Almost 20,000 European Jews sought refuge from the Nazis in Japanese-occupied China during World War II, and Edie Shafer was among them.
Born in the Shanghai Ghetto in 1941, she spent her first seven years in the only city to which Jews could flee without a visa and gain entry. Though conditions were poor, the Shanghai Ghetto, also known as "the port of last resort," was a haven, and Shafer considers herself one of the lucky ones because while hers is a story of great difficulty, it is ultimately one of survival.
Shafer, now 69 and living in Milwaukee, Wis., will be in Syracuse on Sunday Oct. 24 at the Jewish Community Center in DeWitt, to speak about her experiences in the Shanghai Ghetto. The lecture, to begin at 3 p.m., is free and open to the public, and a reception will follow after the talk. In addition to telling her story as a child refugee, she will also address her adjustment to and gratitude for her life in America.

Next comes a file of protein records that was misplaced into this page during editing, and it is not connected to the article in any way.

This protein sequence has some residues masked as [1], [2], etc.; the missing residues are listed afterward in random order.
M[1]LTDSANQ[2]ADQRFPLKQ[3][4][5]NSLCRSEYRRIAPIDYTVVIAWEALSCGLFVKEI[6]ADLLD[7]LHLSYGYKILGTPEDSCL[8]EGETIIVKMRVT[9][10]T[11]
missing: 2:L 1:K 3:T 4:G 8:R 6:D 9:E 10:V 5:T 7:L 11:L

Shafer saw grass for the first time when she and her family first landed in Hawaii en route to San Francisco, Calif. She laughed as she recalled rolling in and touching it.
"There was no grass in the ghetto," said Shafer, an only child. "It was cement."
She remembers the relentless Shanghai heat, raw sewage running down the middle of roads and the behavior of irrational authority figures. She also remembers standing inside her father's cigar store, a towel draped over her dad's shoulders to wipe his brow, and feeling "proud as a peacock" that she too could have a towel.
"My parents were the most important part of my life growing up," Shafer said. "My father was always willing to help other people ... my mother was stronger only in giving me all the love that I needed."
Shafer's mission in speaking is to urge people to "care for each other, appreciate what we have and be the best person you can be."
For more information about the lecture, call 446-6124 or e-mail email@example.com.